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Medications and Supplements of Concern on Benzodiazepines, During Cessation and After Withdrawal

There aren’t any alternatives to benzodiazepines with the same level of efficacy and safety profile in overdose, nor is there a substitute medication to prevent withdrawal from occurring. Barbiturates, like phenobarbital, can be more dangerous than benzodiazepines in overdose, are the most similar drug. This is because both benzodiazepines and barbiturates work on the GABAA receptor in similar ways, and benzodiazepines were created in part to replace the barbiturates, as barbiturate accidental overdoses were often fatal. Patients experiencing benzodiazepine harm usually have sensitized nervous systems and may report adverse reactions to various products they used safely in the past before, like soaps, foods, etc. The same is true for medications.

It should also be noted that antidepressants and some other psychoactive drugs such as antipsychotics can also cause prescribed physical dependence, may also require a lengthy taper, and thus can create their own withdrawal syndromes upon discontinuation . Studies as recently as 2012 have determined that symptoms upon cessation of SSRIs and benzodiazepines are very similar , indicating that cessation of both of these types of drugs can provoke a potentially severe withdrawal syndrome . Some people can even develop psychotic symptoms after stopping an antipsychotic medication even if they’ve never had psychotic symptoms before .

The addition of beta-blockers, antidepressants and antipsychotics should be avoided where possible.

Tools such as pharmacogenomic testing may be of some use in determining which medications may or may not be tolerated, however many benzodiazepine-injured patients report having reactions and sensitivities to medications they had no issues with prior to their benzodiazepine harm.

While benzodiazepine withdrawal syndrome might worsen symptoms in someone who had a pre-existing history of anxiety/depression or other psychiatric symptoms, these worsened symptoms are not likely to be permanent. It is important to note that benzodiazepine withdrawal syndrome causes psychiatric symptoms in patients who took benzodiazepines for physical (non-psychiatric) conditions as well—such as tinnitus, muscle spasms, or vertigo, to name a few. Any other drug which decreases the seizure threshold or interacts with GABA neuroreceptors (is GABAergic), and possibly many others, should be approached with caution in someone suffering benzodiazepine withdrawal or with a history of benzodiazepine physical dependence.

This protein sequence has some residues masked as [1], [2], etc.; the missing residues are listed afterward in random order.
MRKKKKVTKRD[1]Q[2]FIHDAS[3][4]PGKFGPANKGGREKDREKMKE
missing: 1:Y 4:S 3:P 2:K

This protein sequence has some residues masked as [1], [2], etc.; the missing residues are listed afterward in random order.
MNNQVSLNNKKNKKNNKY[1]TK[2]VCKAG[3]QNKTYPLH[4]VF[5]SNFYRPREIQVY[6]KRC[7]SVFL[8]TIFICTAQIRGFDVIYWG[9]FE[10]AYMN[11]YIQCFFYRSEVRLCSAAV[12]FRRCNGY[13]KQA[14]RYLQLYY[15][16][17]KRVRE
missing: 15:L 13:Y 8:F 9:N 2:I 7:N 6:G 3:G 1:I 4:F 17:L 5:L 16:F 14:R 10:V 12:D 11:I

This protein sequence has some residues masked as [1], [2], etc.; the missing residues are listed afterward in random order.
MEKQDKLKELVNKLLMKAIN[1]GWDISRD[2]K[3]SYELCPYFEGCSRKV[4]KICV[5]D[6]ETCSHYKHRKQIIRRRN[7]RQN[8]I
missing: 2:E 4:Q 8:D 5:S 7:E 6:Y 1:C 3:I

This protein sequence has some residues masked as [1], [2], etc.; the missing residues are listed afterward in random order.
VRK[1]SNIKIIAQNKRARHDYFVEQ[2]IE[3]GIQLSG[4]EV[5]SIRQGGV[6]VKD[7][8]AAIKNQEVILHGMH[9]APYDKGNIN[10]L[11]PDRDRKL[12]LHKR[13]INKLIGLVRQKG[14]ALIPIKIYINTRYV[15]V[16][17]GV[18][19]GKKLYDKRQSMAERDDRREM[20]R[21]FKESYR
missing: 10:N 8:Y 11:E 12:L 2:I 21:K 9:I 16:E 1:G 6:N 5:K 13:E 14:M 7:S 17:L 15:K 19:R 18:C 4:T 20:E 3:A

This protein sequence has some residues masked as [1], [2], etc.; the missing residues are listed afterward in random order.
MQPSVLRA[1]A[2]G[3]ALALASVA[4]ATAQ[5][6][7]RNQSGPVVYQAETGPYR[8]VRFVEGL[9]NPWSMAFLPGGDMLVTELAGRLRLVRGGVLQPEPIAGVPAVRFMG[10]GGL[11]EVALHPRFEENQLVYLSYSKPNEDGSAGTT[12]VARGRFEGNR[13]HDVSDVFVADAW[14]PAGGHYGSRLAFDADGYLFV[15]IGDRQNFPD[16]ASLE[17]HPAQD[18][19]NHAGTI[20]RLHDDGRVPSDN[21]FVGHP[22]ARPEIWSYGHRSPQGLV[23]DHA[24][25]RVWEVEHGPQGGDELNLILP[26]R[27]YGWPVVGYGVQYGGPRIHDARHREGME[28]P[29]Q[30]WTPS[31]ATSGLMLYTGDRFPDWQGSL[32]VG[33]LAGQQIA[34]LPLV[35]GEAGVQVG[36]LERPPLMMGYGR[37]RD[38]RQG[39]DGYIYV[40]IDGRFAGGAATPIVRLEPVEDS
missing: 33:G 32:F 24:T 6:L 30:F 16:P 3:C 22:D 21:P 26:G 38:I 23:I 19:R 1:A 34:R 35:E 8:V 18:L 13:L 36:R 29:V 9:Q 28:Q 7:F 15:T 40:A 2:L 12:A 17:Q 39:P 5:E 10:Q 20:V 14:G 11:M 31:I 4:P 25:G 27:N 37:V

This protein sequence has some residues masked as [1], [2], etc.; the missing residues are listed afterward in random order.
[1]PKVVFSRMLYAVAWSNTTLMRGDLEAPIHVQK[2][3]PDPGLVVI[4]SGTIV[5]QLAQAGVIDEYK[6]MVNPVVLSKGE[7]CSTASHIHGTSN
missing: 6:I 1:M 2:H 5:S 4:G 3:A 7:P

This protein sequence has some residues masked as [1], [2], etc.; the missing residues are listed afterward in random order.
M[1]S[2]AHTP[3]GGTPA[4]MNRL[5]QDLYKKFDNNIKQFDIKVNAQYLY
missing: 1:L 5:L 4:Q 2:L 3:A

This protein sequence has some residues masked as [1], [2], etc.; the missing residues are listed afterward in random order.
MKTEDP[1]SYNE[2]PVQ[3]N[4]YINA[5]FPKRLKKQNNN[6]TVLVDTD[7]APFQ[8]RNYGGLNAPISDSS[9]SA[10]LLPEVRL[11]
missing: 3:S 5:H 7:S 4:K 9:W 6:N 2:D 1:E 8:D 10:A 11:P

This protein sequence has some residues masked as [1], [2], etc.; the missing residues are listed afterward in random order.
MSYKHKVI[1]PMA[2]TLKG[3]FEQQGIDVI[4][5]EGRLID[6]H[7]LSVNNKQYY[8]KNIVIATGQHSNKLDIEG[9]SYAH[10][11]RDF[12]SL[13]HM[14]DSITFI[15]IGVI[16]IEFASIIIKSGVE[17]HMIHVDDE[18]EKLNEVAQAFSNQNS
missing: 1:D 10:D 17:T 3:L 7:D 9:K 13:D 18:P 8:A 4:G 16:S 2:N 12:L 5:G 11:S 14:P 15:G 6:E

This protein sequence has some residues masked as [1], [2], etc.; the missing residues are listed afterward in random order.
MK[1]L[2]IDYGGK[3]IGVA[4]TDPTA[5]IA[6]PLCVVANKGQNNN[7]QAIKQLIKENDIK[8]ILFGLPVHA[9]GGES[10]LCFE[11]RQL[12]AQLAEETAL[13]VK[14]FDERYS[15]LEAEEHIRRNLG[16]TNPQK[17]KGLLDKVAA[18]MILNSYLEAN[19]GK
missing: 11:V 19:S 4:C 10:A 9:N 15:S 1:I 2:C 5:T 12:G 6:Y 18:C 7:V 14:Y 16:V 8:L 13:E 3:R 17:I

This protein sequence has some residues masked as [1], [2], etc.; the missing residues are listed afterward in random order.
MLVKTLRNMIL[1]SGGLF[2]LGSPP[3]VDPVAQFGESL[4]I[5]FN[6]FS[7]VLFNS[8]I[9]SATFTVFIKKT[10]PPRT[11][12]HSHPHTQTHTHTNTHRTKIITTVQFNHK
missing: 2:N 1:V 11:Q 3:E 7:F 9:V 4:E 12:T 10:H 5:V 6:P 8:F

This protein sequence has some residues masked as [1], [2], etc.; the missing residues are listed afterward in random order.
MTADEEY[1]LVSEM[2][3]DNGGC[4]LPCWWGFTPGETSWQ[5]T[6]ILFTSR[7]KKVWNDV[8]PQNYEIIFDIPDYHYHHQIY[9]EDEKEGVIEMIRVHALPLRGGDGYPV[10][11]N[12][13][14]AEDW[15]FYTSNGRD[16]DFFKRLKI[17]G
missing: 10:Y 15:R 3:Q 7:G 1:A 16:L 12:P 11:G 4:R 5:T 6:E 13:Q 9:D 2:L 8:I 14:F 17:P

Supplements

Beyond prescription pharmaceuticals, there is no evidence that supplements and herbs solve Benzodiazepine Withdrawal Syndrome and Protracted Withdrawal Syndrome issues. There is evidence and anecdotes that certain medications and supplements that are GABAergic have been associated with harm in those experiencing benzodiazepine issues. Dr. C. Heather Ashton, author of the Ashton M anual , has said:

I have always been against supplements which are often just a money-making scam, and most have never been properly tested. Many people take so-called GABA supplements in benzodiazepine withdrawal. This is futile as there is no shortage of GABA in benzo withdrawal: the problem is the down-regulated receptors. I have always advised people withdrawing from benzos not to waste their money on supplements.

GABA Receptor Downregulation

GABAergic means “pertaining to or affecting the neurotransmitter GABA “. A substance is GABAergic if it produces its effects via interactions with the GABA system, such as by stimulating or blocking neurotransmission. A GABAergic or GABAergic agent is any chemical that modifies the effects of GABA in the body or brain. Some different classes of GABAergic drugs include the following: GABA receptor agonists , GABA receptor antagonists , and GABA reuptake inhibitors . Some examples include gabapentinoids and GABA analogues .

Neuroadaptation occurs with patients on daily prescribed benzodiazepines. This means that their bodies adapt through repeated exposure to a drug, producing long-term changes in the nervous system. Neuroadaptation to the benzodiazepine’s constant presence is the reason for the development of tolerance and a sensitization of the nervous system.

The continual presence of prescribed benzodiazepine may cause down-regulation of the GABA receptors, meaning that the receptors become fewer. This is believed to be from the homeostatic response of the body to the constant presence of the benzodiazepines. When those who have benzodiazepine neuroadaptation try to stop a benzodiazepine, the nervous system can go into a chronic hyperactive state. The taking of the benzodiazepine has made the body unable to properly utilize GABA.

This nervous system reaction can occur on the benzodiazepines, in tolerance withdrawal , when stopping benzodiazepines, or after being completely withdrawn. While the nervous system is in a hyperactive state of tolerance , toxicity, withdrawal, or protracted withdrawal , patients anecdotally report having reactions to certain substances, even if they previously tolerated them, and setbacks from these reactions.

Setbacks and Reactions to Substances

Setback refers to the return of a withdrawal syndrome after improvement or healing. Reaction describes an increase or recurrence of withdrawal symptoms after exposure to a substance. For an example consider a patient who experienced protracted withdrawal syndrome for 2 years post taper. They healed and returned to normal functioning.The patient, after a stressful day, consumed a GABA supplement hoping to relax. Within a few days all of their protracted withdrawal symptoms returned, rendering them bedridden and unable to work again for another 2 years.